London: The second (and final) episode of the BBC documentary series India: The Modi Question was aired in the UK on BBC Two last night. It says that it inspects “the troubled relationship” between India’s Prime Minister Narendra Modi and India’s Muslim minority, after Modi was re-elected in 2019 with an increased majority over his government’s mandate in 2014.
The report, which aired a few hours ago in the UK, looks at the sudden reading down of Article 370 and the contentious Citizenship (Amendment) Act, 2019 (considered discriminatory and unconstitutional amongst a sizeable section and still to be heard by the Supreme Court) as well as the North-East Delhi communal violence in 2020. The final episode in this BBC series looks at independent reports, testimonies and comments from affected parties, academics, members of the press and civil society, and cites the government and police’s defence on each issue. It also includes detailed comments by three persons representing the BJP’s point of view, most prominently journalist and former BJP MP Swapan Dasgupta.
The documentary claims that despite Modi promising a “new age of prosperity” and a “New India”, the country, under his rule, has been “marred by religious turmoil”. Though all the charges against him regarding the Gujarat riots were cleared by the highest court of India, it is inevitable that the “concerns will not go away”, the new episode claims.
Three years after coming to power in 2014, there were widespread cases of lynchings against Muslims. Under the name of the Pink Revolution, transporting beef had become “increasingly controversial” following which beef was made illegal in many Indian states, as cows are considered sacred by Hindus. The documentary, focusing on the issue of cow vigilantism, narrates the story of Alimuddin Ansari, who was killed by cow vigilantes in 2017, the same day when Modi spoke out after his long silence. Soon after that, there was a ‘surprising development’, avers the film.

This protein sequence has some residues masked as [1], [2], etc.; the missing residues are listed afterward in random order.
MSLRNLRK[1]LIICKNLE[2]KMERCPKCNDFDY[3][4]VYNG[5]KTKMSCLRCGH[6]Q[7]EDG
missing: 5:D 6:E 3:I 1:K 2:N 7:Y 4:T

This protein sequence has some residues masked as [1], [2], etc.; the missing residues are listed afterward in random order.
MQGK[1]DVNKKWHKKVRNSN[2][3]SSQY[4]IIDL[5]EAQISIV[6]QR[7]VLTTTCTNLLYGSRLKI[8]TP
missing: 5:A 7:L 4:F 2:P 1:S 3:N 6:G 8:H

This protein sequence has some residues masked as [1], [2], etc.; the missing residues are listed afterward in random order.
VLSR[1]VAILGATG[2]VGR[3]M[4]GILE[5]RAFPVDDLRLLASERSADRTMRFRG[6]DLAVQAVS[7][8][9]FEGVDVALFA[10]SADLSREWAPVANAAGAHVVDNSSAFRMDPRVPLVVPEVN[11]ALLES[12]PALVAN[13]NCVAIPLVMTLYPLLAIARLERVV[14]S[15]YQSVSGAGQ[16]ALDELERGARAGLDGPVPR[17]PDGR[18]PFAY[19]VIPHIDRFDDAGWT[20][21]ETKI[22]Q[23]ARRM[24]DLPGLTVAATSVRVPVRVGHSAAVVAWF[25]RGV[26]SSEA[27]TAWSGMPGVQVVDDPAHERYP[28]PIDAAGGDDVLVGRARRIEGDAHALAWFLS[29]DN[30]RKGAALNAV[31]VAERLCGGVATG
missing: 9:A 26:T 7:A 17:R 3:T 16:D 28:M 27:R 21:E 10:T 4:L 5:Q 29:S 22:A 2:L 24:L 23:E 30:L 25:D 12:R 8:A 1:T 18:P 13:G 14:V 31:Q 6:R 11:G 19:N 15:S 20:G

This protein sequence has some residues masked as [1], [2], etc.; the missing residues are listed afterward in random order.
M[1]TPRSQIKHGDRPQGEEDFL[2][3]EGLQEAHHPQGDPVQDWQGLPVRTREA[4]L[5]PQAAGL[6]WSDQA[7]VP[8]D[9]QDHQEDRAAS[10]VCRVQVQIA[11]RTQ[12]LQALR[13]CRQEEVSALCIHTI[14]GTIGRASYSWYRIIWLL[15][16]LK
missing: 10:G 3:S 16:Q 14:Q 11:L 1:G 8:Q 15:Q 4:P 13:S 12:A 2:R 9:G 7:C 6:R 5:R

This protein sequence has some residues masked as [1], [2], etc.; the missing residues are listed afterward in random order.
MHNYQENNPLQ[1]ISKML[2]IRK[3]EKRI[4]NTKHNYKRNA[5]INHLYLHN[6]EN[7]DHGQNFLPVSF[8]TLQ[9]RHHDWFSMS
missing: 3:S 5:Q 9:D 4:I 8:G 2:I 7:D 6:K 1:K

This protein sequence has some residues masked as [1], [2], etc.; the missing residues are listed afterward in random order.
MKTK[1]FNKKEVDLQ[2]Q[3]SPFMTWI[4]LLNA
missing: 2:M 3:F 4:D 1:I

The documentary speaks of how BJP spokesperson Nityanand Mahato was found guilty of Alimuddin’s murder, and sentenced to life in prison. But one of Modi’s ministers helped him and the other convicted men with their legal fees. And welcomed them with a garland of flowers.
“They are the rulers of the whole country and when rulers of the country support these people, we poor people can do nothing,” pleads Ansari’s wife in the film. Over four years later, the men are still free, concludes the film.
According to Human Rights Watch, cited in the film, over three and a half years between May 2015 and December 2018, cow vigilantes “killed 44 people and injured around 280 in cow-related violence, out of which most victims were Muslim.”
When Swapan Dasgupta was asked about the frequency of lynchings rising alarmingly as a generalised practice in India, he termed this an “unwarranted assumption.” Modi’s brand of Hindu nationalism was “backed by a record number of Indian voters”, Dasgupta asserts in the prime minister’s defence.
“The fundamental aim is to Hinduise the way that India functions and irrevocably change the political, social and cultural nature of India. Essentially, the gloves are off,” Chris Ogden, an expert on Indian politics and associate professor at the University of St Andrews, can be heard saying in the film.
On the controversial and drastic reading down of Article 370 in August, 2019 and the unprecedented conversion of a state into a union territory and its bifurcation by New Delhi, the film says that it was “nine weeks after Modi PM’s swearing in” that “troops were sent in to Kashmir”. The result was a “communications blackout” as “direct control” of the region was seized by New Delhi.
However, as per the film, the government claims that its policies “are bringing peace and development” to the region.
With these developments, a new policy of “Indianisation” is taking place, according to scholar, author and longtime India-watcher Christophe Jaffrelot. The film claims that “nearly 4,000 people were detained in the first month alone” (after control over the union territory of Jammu & Kashmir was established) following the reading down of Article 370.
CAA and North-East Delhi violence
On the large-scale protests that broke out against the CAA, meant to link religion with India’s citizenship, which rang alarm bells amongst significant sections, and then the communal violence in Delhi in February 2020 which claimed at least 53 lives, the film says, “Hardline Hindu clerics made threats against the Muslim protestors.”